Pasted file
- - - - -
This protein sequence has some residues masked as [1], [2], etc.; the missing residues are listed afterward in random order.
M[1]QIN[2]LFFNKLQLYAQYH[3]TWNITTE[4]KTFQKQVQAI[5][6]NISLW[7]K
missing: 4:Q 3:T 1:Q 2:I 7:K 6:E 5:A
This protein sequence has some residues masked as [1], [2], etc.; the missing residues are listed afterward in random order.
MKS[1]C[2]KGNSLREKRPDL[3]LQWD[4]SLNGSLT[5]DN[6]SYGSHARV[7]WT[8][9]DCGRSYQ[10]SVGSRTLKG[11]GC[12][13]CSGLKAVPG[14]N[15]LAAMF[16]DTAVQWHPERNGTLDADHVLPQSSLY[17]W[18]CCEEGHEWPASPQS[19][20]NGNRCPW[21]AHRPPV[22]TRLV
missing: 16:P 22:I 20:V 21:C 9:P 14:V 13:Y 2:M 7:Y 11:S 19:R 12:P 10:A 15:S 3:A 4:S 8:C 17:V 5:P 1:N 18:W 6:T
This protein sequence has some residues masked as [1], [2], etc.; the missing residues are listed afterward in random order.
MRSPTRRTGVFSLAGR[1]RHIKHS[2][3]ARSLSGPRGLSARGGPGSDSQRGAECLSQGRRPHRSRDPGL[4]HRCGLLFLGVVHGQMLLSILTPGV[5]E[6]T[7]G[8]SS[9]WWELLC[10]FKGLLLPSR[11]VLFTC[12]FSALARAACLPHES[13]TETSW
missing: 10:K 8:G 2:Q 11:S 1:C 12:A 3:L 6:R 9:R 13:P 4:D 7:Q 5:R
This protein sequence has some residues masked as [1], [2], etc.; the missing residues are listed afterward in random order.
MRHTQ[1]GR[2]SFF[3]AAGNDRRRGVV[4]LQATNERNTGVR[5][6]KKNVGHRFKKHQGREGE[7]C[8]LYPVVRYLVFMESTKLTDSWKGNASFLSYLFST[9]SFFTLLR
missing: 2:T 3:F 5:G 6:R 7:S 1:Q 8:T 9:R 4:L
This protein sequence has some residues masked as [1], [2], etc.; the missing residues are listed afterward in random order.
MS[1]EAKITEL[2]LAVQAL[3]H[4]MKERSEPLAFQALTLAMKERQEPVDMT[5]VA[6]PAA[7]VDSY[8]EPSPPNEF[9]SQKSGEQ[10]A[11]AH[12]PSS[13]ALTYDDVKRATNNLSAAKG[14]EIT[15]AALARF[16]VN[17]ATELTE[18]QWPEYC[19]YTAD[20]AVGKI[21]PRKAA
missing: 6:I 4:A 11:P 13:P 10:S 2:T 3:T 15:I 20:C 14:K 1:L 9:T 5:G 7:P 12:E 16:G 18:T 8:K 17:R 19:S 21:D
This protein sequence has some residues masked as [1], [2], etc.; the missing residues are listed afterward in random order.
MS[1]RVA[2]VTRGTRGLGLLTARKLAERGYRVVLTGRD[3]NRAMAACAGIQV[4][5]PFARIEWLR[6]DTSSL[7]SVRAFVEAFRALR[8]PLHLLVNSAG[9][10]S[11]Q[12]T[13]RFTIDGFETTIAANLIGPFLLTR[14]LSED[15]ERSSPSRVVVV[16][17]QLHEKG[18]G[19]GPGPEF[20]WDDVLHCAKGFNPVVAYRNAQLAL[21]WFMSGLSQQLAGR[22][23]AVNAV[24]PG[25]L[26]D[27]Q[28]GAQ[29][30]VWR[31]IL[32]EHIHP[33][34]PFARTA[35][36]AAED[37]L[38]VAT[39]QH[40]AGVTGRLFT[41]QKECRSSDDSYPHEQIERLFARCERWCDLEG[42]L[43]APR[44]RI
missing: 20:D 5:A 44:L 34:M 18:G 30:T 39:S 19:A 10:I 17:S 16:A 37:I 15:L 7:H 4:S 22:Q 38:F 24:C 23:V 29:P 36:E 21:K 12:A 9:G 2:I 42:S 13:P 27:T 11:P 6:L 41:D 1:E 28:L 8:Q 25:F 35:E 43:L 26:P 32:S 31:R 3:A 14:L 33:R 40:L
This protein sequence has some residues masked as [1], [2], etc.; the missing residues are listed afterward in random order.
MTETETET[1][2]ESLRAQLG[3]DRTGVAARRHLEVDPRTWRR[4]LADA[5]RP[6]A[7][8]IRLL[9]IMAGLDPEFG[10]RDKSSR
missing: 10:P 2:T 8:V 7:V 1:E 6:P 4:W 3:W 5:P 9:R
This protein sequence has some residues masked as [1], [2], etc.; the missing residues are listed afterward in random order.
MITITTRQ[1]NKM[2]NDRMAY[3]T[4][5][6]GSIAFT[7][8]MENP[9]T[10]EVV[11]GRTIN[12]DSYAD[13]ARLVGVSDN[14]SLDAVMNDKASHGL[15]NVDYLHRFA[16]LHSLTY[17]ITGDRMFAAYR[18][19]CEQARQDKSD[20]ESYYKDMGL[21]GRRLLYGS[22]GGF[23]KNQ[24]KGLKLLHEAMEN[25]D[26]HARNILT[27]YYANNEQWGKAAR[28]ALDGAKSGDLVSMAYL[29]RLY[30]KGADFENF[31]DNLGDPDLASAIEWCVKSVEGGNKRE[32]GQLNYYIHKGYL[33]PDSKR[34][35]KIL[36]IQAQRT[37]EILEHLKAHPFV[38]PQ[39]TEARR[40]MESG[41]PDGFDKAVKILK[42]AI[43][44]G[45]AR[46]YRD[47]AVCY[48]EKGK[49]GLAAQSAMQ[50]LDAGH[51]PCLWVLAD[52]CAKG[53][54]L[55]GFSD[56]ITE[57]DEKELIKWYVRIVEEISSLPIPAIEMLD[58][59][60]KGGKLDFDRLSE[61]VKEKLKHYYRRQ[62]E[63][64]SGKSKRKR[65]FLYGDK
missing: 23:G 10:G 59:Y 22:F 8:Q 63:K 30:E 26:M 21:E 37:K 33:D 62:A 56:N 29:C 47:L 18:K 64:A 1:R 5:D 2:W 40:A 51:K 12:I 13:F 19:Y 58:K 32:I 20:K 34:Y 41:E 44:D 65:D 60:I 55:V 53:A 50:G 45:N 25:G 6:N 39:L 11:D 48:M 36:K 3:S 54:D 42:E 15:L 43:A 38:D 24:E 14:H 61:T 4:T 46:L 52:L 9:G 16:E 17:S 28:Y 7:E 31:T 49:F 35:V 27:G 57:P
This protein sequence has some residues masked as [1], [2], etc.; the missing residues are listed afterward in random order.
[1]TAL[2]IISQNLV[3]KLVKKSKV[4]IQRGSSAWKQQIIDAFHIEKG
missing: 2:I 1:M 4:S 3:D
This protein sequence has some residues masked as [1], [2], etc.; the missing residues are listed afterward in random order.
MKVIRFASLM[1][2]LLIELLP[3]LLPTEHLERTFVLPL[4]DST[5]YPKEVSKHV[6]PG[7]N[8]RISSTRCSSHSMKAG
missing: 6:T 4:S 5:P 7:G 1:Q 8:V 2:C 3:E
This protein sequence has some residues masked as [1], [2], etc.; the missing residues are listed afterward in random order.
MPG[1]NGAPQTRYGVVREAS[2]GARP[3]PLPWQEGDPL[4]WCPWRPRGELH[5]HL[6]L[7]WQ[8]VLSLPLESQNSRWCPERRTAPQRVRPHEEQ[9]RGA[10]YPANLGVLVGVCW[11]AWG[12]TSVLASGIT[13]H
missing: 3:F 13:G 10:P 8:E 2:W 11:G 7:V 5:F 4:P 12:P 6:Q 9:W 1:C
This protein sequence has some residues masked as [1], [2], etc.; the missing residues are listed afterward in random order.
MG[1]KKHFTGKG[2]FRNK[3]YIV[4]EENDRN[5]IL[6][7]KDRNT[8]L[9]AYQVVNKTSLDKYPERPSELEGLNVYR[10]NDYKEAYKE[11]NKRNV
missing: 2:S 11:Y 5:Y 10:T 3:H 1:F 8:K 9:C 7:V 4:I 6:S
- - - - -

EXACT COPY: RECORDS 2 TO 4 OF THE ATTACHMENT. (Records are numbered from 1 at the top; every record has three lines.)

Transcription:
This protein sequence has some residues masked as [1], [2], etc.; the missing residues are listed afterward in random order.
MKS[1]C[2]KGNSLREKRPDL[3]LQWD[4]SLNGSLT[5]DN[6]SYGSHARV[7]WT[8][9]DCGRSYQ[10]SVGSRTLKG[11]GC[12][13]CSGLKAVPG[14]N[15]LAAMF[16]DTAVQWHPERNGTLDADHVLPQSSLY[17]W[18]CCEEGHEWPASPQS[19][20]NGNRCPW[21]AHRPPV[22]TRLV
missing: 16:P 22:I 20:V 21:C 9:P 14:V 13:Y 2:M 7:Y 11:S 19:R 12:P 10:A 15:S 3:A 4:S 8:C 17:V 5:P 1:N 18:W 6:T
This protein sequence has some residues masked as [1], [2], etc.; the missing residues are listed afterward in random order.
MRSPTRRTGVFSLAGR[1]RHIKHS[2][3]ARSLSGPRGLSARGGPGSDSQRGAECLSQGRRPHRSRDPGL[4]HRCGLLFLGVVHGQMLLSILTPGV[5]E[6]T[7]G[8]SS[9]WWELLC[10]FKGLLLPSR[11]VLFTC[12]FSALARAACLPHES[13]TETSW
missing: 10:K 8:G 2:Q 11:S 1:C 12:A 3:L 6:R 9:R 13:P 4:D 7:Q 5:R
This protein sequence has some residues masked as [1], [2], etc.; the missing residues are listed afterward in random order.
MRHTQ[1]GR[2]SFF[3]AAGNDRRRGVV[4]LQATNERNTGVR[5][6]KKNVGHRFKKHQGREGE[7]C[8]LYPVVRYLVFMESTKLTDSWKGNASFLSYLFST[9]SFFTLLR
missing: 2:T 3:F 5:G 6:R 7:S 1:Q 8:T 9:R 4:L